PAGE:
First, we might suspect that the ecological conditions are variable by place. The soils of Germany or France or New York or Vietnam differ in composition. The flora and fauna vary dramatically by site even within the same country. The impacts of human activities such as agriculture on the landscape vary by area. Climates are regional as well as local. Dispersal of seeds is not a uniform process. All these things ecologists know a great deal about, and they provide a rich source of post-hoc explanations for any differences. But the flip side is that ecology does not then produce general laws or principles except very general ones that provide guidance but not predictive models useful for management.

This thought leads me back to the general feeling that ecology is not categorized as a hard science and is thus often ignored. Ecologist have been pointing out many of the consequences of climate change for at least 30-40 years with few people in business or local political power listening. This could simply be a consequence of the public caring about the present but not about the future of the Earth. But it might be partly the result of ecology having produced no generality that the public appreciates, except for the most general ecological ‘law’ that “Mother Nature takes care of itself”, so we the public have little to be concerned about.

The paradigm of stability is deeply embedded in most people (Martin et al. 2016), and we are in the process of inventing a non-equilibrium ‘theory’ of ecology in which the outcome of ecological processes leads us into new communities and ecosystems we can only scarcely imagine and certainly not predict clearly. Physicists can predict generally what a future Earth climate with +2ºC or + 4ºC will entail (IPCC 2013, Lean 2018), but we cannot do this so readily with our ecological knowledge.

Where does this get us? Ecology is not appreciated as a science, and thus in the broad sense not funded properly. Ecologists fight over crumbs of funding even to monitor the changes that are occurring, and schemes that might alleviate some of the major effects of climate change are not tested because they are expensive and long-term. Ecology is a long-term science in a world that is increasingly short-term in thinking and in action. Perhaps this will change but no politician wants to wait 10-20 years to see if some experimental procedure works. Funding that is visionary is stopped after 4 years by politicians who know nothing about the problems of the Earth and sustainability. We should demand a politics of sustainability for our future and that of following generations. Thinking long-term should be a requirement not an option.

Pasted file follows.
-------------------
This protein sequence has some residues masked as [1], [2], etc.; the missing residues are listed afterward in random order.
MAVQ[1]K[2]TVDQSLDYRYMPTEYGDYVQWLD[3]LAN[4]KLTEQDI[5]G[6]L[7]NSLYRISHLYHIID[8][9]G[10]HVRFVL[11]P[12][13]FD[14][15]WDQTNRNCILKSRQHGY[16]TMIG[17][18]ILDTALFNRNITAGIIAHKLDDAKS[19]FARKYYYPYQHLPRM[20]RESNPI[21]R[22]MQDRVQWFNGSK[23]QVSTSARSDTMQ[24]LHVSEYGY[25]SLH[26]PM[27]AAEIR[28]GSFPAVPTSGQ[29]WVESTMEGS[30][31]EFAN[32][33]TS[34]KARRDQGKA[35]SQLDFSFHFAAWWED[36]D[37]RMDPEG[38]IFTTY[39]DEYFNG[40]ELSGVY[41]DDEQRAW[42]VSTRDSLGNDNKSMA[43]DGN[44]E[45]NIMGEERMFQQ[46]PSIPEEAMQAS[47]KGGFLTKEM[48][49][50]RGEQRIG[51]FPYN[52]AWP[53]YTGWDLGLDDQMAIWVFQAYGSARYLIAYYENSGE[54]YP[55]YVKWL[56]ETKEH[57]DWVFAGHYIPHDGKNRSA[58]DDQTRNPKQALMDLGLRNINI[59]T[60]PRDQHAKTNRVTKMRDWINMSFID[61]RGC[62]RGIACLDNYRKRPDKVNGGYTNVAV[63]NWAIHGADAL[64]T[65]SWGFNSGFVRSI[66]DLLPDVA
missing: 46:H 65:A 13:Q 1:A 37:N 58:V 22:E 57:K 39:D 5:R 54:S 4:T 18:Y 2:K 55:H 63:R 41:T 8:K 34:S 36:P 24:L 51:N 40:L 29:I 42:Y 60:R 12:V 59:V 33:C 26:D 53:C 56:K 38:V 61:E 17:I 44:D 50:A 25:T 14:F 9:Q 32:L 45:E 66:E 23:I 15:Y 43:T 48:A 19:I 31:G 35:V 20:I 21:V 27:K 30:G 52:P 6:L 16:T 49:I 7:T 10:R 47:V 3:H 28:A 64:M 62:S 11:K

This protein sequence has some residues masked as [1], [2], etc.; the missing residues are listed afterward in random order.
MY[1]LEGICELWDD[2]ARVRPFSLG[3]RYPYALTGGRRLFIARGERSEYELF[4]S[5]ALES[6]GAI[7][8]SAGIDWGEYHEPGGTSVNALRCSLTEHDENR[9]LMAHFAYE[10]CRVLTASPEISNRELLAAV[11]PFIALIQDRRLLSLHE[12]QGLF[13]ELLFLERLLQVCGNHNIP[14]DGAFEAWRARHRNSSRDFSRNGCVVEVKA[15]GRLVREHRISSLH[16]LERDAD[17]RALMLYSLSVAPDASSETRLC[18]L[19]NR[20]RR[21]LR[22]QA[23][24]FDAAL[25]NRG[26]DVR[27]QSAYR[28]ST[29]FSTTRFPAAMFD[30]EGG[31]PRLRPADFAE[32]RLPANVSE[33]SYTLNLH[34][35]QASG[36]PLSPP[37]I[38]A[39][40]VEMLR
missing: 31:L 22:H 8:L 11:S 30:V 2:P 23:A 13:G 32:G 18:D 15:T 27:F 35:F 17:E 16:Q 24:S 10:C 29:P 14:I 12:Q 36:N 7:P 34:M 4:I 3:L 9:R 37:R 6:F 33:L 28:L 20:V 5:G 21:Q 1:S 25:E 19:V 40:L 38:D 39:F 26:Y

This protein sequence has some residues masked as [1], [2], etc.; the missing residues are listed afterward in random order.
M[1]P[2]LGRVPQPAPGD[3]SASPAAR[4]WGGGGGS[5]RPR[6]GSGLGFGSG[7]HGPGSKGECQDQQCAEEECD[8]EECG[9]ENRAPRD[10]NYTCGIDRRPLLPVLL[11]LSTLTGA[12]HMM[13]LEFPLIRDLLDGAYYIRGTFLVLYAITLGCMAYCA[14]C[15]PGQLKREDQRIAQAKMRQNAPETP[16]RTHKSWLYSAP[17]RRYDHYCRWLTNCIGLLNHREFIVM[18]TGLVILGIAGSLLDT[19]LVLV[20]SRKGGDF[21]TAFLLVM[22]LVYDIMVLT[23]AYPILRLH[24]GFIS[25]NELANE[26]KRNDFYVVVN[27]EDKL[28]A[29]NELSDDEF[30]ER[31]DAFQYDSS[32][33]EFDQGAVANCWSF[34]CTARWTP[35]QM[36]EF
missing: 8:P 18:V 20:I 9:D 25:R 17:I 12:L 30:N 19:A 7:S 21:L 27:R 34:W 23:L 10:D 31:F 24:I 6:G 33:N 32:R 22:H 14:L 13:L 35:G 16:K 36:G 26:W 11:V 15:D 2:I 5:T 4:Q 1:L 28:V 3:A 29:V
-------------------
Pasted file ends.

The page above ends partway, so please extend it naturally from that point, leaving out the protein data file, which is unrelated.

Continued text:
Brudvig, L.A., Barak, R.S., Bauer, J.T., Caughlin, T.T., and Laughlin, D.C. (2017). Interpreting variation to advance predictive restoration science. Journal of Applied Ecology 54, 1018-1027. doi: 10.1111/1365-2664.12938.

Chapman, M., LaValle, A., Furey, G., and Chan, K.M.A. (2017). Sustainability beyond city limits: can “greener” beef lighten a city’s Ecological Footprint? Sustainability Science 12, 597-610. doi: 10.1007/s11625-017-0423-7.

IPCC (2013) ‘IPCC Fifth Assessment Report: Climate Change 2013: The Physical Science Basis. Contribution of Working Group I to the Fifth Assessment Report of the Intergovernmental Panel on Climate Change.’ (Cambridge University Press: Cambridge, U.K.) http://www.climatechange2013.org/images/report/WG1AR5_ALL_FINAL.pdf

Lean, J.L. (2018). Observation-based detection and attribution of 21st century climate change. Wiley Interdisciplinary Reviews. Climate Change 9, e511. doi: 10.1002/wcc.511.

Marino, N.A.C., Romero, G.Q., and Farjalla, V.F. 2018. Geographical and experimental contexts modulate the effect of warming on top-down control: a meta-analysis. Ecology Letters 21, 455-466. doi: 10.1111/ele.12913.

Martin, J-L., Maris, V., and Simberloff, D.S. (2016). The need to respect nature and its limits challenges society and conservation science. Proceedings of the National Academy of Sciences 113, 6105-6112. doi: 10.1073/pnas.1525003113.

Zhou, J. and Ning, D. (2017). Stochastic community assembly: Does it matter in microbial ecology? Microbiology and Molecular Biology Reviews 81, e00002-00017. doi: 10.1128/MMBR.00002-17.